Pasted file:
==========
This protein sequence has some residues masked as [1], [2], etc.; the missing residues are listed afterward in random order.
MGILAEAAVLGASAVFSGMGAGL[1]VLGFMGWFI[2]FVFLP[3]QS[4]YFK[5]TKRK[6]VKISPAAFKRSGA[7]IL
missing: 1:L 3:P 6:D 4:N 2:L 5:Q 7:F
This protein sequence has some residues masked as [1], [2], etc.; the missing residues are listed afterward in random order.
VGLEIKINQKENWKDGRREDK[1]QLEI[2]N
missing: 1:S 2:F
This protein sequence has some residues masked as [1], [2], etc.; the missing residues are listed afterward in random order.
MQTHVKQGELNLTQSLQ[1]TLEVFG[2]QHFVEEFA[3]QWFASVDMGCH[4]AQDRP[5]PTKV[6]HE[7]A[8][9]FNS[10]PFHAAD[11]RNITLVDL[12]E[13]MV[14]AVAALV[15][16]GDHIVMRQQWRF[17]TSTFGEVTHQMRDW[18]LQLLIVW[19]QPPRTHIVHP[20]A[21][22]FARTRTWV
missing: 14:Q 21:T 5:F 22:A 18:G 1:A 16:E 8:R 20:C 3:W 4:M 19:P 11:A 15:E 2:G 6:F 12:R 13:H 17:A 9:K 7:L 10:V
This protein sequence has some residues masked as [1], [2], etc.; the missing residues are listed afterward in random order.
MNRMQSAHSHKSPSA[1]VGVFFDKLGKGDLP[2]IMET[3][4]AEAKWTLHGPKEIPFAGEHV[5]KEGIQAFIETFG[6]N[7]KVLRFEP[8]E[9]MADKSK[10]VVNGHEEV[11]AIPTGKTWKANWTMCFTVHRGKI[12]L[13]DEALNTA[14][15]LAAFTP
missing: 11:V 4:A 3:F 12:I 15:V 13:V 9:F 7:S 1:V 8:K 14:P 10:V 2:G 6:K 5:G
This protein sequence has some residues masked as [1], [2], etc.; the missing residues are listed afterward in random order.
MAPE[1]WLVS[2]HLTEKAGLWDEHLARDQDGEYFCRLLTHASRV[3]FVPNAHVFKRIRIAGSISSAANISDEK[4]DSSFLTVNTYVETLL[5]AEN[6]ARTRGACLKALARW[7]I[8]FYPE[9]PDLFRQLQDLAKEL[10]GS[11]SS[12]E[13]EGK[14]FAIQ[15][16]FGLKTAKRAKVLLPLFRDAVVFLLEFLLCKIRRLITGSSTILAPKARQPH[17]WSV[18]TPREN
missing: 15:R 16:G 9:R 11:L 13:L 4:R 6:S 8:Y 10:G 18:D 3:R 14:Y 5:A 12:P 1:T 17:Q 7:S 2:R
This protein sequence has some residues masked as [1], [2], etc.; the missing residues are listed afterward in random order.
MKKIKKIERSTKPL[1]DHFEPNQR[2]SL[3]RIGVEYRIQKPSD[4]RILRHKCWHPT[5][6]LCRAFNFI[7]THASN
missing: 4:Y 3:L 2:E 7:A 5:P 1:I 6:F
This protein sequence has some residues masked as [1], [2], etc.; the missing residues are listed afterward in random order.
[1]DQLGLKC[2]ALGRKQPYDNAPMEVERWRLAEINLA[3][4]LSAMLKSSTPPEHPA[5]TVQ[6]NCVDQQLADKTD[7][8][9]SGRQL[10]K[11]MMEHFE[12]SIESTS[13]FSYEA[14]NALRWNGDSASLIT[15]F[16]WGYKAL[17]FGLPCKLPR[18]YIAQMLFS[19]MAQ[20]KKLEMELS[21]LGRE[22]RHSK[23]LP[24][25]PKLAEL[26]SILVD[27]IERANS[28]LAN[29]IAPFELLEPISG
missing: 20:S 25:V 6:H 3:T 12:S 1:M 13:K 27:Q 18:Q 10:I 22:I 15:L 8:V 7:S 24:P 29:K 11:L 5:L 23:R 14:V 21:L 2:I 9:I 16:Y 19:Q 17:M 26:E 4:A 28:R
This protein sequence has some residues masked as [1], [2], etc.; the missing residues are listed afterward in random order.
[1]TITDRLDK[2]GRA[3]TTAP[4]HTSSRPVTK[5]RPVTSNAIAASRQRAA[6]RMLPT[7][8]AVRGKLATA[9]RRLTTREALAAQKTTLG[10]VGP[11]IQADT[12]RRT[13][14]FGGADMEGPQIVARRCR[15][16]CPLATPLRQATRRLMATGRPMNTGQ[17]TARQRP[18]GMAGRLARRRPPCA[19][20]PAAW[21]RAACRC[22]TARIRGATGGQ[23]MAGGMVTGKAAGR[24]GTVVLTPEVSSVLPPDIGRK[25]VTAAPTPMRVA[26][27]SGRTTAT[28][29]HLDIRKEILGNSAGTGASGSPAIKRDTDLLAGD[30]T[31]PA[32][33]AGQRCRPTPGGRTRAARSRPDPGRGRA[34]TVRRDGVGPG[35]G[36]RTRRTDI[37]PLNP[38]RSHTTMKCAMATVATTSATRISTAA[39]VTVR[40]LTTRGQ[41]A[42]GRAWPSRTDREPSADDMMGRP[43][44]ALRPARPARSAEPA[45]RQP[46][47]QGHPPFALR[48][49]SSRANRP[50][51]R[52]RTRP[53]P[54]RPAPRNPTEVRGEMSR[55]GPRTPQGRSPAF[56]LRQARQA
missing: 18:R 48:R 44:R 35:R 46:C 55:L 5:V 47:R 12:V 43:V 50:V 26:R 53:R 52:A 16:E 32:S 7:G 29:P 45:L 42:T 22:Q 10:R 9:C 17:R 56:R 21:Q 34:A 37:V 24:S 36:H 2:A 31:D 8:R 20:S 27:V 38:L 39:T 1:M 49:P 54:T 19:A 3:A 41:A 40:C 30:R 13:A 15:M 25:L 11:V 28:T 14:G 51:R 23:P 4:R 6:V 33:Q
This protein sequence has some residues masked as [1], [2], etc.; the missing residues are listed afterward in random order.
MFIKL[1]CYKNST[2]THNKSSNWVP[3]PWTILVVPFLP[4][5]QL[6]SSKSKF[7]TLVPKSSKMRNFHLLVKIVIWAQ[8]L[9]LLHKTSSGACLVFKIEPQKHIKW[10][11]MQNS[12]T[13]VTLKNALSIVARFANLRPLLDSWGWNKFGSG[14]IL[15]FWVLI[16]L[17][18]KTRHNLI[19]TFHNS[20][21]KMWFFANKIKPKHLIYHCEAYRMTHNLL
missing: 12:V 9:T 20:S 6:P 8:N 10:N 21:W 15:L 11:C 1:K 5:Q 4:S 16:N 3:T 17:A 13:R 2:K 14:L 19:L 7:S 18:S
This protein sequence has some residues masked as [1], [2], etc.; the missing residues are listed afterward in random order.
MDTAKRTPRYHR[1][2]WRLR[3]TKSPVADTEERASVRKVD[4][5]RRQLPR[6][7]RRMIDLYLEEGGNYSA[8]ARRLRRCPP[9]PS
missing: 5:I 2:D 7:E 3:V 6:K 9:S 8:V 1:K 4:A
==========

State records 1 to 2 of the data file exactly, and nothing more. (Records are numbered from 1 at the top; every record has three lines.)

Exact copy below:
This protein sequence has some residues masked as [1], [2], etc.; the missing residues are listed afterward in random order.
MGILAEAAVLGASAVFSGMGAGL[1]VLGFMGWFI[2]FVFLP[3]QS[4]YFK[5]TKRK[6]VKISPAAFKRSGA[7]IL
missing: 1:L 3:P 6:D 4:N 2:L 5:Q 7:F
This protein sequence has some residues masked as [1], [2], etc.; the missing residues are listed afterward in random order.
VGLEIKINQKENWKDGRREDK[1]QLEI[2]N
missing: 1:S 2:F